Veterans for Common Sense Supports Bill to Open Vet Centers to Active Duty Soldiers.
August 14, 2008 – Opening the nation’s 232 Vet Centers to active-duty and reserve component members who served in Iraq or Afghanistan so they could receive readjustment counseling might duplicate existing military programs, but it would still help combat veterans, according to a new analysis by a nonpartisan arm of Congress.
The Congressional Budget Office, tasked with putting a price tag on pending legislation, looked at counseling services as it estimated the cost of S 2969, the Veterans Health Care Authorization Act of 2008, passed by the Senate Veterans’ Affairs Committee.
The committee, chaired by Sen. Daniel Akaka, D-Hawaii, passed the health bill in June, but the full Senate has not yet considered it. In preparation for floor debate on veterans’ legislation, the budget office reviewed the bill, including the potential cost of expanding eligibility for Vet Centers to include people still in the military.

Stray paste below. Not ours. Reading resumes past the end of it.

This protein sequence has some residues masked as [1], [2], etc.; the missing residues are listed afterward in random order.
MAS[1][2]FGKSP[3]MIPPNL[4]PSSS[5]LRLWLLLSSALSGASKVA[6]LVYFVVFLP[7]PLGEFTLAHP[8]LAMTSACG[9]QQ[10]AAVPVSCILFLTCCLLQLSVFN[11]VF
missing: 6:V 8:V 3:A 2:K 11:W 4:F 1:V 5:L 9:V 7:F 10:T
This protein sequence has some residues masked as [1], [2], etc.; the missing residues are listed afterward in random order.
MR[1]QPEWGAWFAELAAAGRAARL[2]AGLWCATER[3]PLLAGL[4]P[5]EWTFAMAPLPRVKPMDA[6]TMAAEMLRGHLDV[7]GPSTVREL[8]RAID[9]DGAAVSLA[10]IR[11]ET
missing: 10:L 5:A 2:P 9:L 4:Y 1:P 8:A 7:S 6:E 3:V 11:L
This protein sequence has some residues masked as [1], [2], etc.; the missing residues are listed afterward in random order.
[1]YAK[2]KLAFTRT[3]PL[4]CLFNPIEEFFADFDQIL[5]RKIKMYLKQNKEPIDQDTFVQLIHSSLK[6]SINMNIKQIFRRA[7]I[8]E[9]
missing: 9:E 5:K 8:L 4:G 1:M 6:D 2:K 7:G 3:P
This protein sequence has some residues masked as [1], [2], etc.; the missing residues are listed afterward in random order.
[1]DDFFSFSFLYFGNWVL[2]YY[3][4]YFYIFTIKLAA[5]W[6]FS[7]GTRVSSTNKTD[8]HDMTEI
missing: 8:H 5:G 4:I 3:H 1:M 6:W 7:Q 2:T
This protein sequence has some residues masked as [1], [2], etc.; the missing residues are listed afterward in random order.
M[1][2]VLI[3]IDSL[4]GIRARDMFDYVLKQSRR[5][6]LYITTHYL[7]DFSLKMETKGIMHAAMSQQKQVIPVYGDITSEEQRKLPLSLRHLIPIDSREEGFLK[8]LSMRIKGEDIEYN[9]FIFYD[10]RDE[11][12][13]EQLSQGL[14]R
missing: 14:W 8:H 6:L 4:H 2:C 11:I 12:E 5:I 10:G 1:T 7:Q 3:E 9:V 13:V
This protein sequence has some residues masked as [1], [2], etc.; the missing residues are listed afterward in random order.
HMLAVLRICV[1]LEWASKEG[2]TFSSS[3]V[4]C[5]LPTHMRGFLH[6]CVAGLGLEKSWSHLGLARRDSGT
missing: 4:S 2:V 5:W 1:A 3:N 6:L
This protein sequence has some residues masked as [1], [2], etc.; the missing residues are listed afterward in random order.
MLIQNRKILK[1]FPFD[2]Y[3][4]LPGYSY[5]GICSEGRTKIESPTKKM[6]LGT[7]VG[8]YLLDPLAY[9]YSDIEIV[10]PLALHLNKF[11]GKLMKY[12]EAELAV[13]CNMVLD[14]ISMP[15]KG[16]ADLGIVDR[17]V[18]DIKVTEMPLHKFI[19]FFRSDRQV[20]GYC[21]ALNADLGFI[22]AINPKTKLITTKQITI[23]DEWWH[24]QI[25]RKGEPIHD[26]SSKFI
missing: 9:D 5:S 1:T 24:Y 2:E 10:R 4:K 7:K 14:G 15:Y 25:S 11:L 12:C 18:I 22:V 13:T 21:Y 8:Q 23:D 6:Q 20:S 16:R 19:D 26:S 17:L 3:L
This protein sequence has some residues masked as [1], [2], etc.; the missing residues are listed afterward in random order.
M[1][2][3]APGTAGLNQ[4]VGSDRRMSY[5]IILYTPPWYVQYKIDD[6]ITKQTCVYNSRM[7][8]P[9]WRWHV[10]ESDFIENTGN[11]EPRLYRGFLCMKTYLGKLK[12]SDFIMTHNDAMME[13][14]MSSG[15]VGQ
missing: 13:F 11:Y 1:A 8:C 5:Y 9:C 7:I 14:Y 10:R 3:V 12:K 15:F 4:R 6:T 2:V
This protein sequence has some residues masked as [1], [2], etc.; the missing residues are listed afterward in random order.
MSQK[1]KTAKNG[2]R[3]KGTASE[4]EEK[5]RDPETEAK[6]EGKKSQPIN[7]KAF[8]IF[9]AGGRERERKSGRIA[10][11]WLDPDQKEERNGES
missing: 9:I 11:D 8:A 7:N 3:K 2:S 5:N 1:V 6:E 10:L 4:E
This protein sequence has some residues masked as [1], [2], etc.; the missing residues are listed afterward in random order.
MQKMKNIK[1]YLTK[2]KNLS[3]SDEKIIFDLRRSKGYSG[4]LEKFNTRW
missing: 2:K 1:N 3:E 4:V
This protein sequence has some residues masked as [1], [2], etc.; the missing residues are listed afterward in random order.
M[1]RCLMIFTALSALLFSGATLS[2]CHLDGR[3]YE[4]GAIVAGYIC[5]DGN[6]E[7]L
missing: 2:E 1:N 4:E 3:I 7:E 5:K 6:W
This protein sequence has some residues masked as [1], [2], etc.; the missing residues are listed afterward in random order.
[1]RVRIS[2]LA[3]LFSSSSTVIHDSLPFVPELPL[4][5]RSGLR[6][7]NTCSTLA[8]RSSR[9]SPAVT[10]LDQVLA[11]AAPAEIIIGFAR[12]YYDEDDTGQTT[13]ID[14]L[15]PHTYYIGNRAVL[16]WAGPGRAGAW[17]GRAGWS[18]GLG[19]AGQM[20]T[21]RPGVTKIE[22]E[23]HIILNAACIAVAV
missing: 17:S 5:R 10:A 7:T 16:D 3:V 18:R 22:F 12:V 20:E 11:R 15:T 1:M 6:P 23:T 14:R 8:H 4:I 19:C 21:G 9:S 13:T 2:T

By CBO’s estimate, about 1 million people still in the military — active or reserve forces — are or have deployed to Iraq or Afghanistan.
Having all of them show up at Vet Centers would overwhelm a system that now serves about 165,000 people a year, but that is unlikely. CBO estimates that about one-third would seek mental health counseling and that only about 5 percent of those who seek counseling would use Vet Centers rather than the free on- and off-base counseling already provided by the Defense Department.
To come up with a cost, CBO assumed it would take abut $415 a year per person to provide counseling. After adjusting for inflation, this means that Vet Centers would need $24 million a year in extra funding over five years, a relatively small amount considering their current annual operating costs of $131 million.